Brisket Dumplings for Hanukkah

Steam up some brisket-filled dumplings to give a nod to the seasonal relationship between Jewish families and Chinese restaurateurs.
Steam up some brisket-filled dumplings to give a nod to the seasonal relationship between Jewish families and Chinese restaurateurs.

Hanukkah is just around the corner, and what better way to celebrate the holiday than by mashing it up with the cuisine that has faithfully served the Jewish community this time of year when no one else has – Chinese food!  I wanted to honor that relationship by using the popular Hanukkah dish brisket as a filling for a Chinese-style dumpling.

Hanukkah, also known as the Festival of Lights, usually doesn’t conflict with Christmas, but why not give a nod to the Chinese restaurants that have stayed open during the holidays just to work hard and feed the chosen ones? Or you know, serve as a backup in case your Christmas turkey was eaten by the neighbors’ pack of dogs (See the movie A Christmas Story).

Brisket became part of holiday cuisine among many impoverished Eastern European Jews because it was a cheaper and tougher cut of meat. It’s also, however, more flavorful than its more tender counterparts. Cooked the right way, brisket can fall apart with a fork.  Because this cut is not typically known as particular juicy, we need to add some fatty goodness to the mix for these dumplings. We recommend braising your own brisket with the recipe below so that once the brisket is cooled, you can spoon the chilled solidified broth into the dumpling filling. Once the dumplings steam, you’ll have a more flavorful, moist brisket to sink your teeth into.   

Brisket Dumplings (Yield: many)


Braised Brisket

1 4-lb. untrimmed point cut brisket (it’s fattier than flat cut, so it will fall apart nicely when tender)
Kosher salt
Fresh ground pepper
6T vegetable oil
1 large onion, cut into quarters
2 celery stalks, cut into large chunks
4 medium carrots
1T tomato paste
6 crushed garlic cloves
1 bay leaf
1T grated fresh ginger
2 cups of beef stock
½ bottle dry red wine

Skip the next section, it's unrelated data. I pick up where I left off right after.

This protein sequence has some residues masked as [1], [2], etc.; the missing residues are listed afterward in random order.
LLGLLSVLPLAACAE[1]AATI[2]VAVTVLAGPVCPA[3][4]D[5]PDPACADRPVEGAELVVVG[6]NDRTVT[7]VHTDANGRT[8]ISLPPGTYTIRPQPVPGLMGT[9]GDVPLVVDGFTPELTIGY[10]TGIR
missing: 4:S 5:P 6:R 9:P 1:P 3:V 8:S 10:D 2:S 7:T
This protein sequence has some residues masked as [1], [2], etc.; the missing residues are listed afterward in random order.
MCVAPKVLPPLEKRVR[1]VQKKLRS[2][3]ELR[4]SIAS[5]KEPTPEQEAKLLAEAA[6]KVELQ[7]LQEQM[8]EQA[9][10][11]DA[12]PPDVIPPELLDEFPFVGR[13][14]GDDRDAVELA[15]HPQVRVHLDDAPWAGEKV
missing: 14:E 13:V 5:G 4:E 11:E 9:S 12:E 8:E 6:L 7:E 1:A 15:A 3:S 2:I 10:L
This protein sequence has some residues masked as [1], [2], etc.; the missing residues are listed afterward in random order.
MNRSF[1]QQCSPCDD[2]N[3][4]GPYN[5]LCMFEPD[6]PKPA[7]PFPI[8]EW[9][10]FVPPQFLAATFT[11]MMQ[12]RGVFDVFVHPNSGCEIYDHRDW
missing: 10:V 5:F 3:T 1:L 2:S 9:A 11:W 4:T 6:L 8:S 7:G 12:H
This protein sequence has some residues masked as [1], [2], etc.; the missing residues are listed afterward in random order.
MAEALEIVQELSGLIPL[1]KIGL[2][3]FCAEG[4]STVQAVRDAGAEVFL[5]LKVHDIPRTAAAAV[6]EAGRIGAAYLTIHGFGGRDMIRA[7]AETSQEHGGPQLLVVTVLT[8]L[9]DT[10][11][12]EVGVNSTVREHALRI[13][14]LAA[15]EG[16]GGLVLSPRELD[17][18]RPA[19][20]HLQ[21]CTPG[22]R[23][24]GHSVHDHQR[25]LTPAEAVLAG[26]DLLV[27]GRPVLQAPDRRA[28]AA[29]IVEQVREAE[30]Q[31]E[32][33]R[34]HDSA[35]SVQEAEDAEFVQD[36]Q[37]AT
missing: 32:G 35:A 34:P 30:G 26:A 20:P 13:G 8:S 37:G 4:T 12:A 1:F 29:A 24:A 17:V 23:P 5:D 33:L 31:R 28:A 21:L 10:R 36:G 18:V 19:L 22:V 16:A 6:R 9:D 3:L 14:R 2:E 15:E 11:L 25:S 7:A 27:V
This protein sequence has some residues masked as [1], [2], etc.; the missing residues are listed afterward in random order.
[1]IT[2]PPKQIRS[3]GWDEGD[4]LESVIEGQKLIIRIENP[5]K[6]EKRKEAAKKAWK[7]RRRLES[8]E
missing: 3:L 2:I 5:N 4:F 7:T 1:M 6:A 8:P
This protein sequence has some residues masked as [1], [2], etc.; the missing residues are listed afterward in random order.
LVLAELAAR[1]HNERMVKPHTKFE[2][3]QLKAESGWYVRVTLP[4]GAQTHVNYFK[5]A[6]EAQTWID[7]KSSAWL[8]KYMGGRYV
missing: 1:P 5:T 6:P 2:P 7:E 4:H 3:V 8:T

1 (28-oz) can whole tomatoes

Brisket Dumplings:

4 pounds of brisket, shredded
Chilled braising liquid
¼ cup soy sauce
2T grated ginger
1 cup finely shredded napa cabbage
About 150 dumpling wrapper skins (I recommend Gyoza No Kawa or Dynasty Gyoza/Potsticker Wrappers for their thin texture. Obviously you can make less and use the rest of the brisket to make sandwiches or eat as is!)


Braised Brisket

  1.    Drizzle 3T of olive oil over the brisket and season liberally with Kosher salt and fresh ground pepper on all sides.
  2.    Heat a large Dutch oven over medium high heat with 3T of olive oil. When oil starts to shimmer, place brisket in the pot and sear each side until brown (about 5 minutes on each side). Set brisket aside.
  3.    In the same pot with the fat and brown bits still in it, add the onion, celery, and carrots. Brown the vegetables over medium-high heat for several minutes. Add the tomato paste and garlic and stir until vegetables are coated. Then add the tomatoes plus liquid, red wine, beef stock, bay leaf, and ginger.
  4.    Add the brisket back to the pot and nestle it amongst the vegetables.
  5.    Cover the pot and place in the oven for about 3 hours or until the brisket is tender enough to shred.
  6.    When the brisket is done, leave it to cool in the braising liquid. If the braising liquid is too thin to be a sauce remove the brisket and bring the pot to a boil and reduce until thick enough to coat the back of a spoon. Season as necessary. Place in the fridge overnight or when the sauce has chilled and has a more gelatinous texture. Shred the brisket.

Brisket Dumplings

  1.    Mix the shredded brisket with the soy sauce, ginger, and napa cabbage.
  2.    Cover with a damp cloth to keep them from drying out as you work.  Take 1 wrapper, place a ½ tsp of the brisket mixture in the center along with ¼ tsp of the braising liquid (the braising liquid should be solidified enough so it doesn’t run all over the place.
  3.    Moisten the edge of half the circle, fold over, and pinch the center sides together. Pleat one side, pressing and sealing it against the other. Make sure it’s sealed tight so the liquid doesn’t leak out. Repeat.
  4.    Lay napa cabbage leaves down in steamer to prevent sticking.  Steam dumplings on high heat for about 10 minutes or until the wrapper is no longer doughy.  Alternatively, boil the dumplings over high heat for about 2-3 minutes or until the wrapper is no longer doughy.
  5.    Warm the braising liquid. Add soy sauce and fresh grated ginger to taste. Serve with the dumplings.
  6. Any leftover dumplings that have not been steamed can be frozen and saved to cook later.



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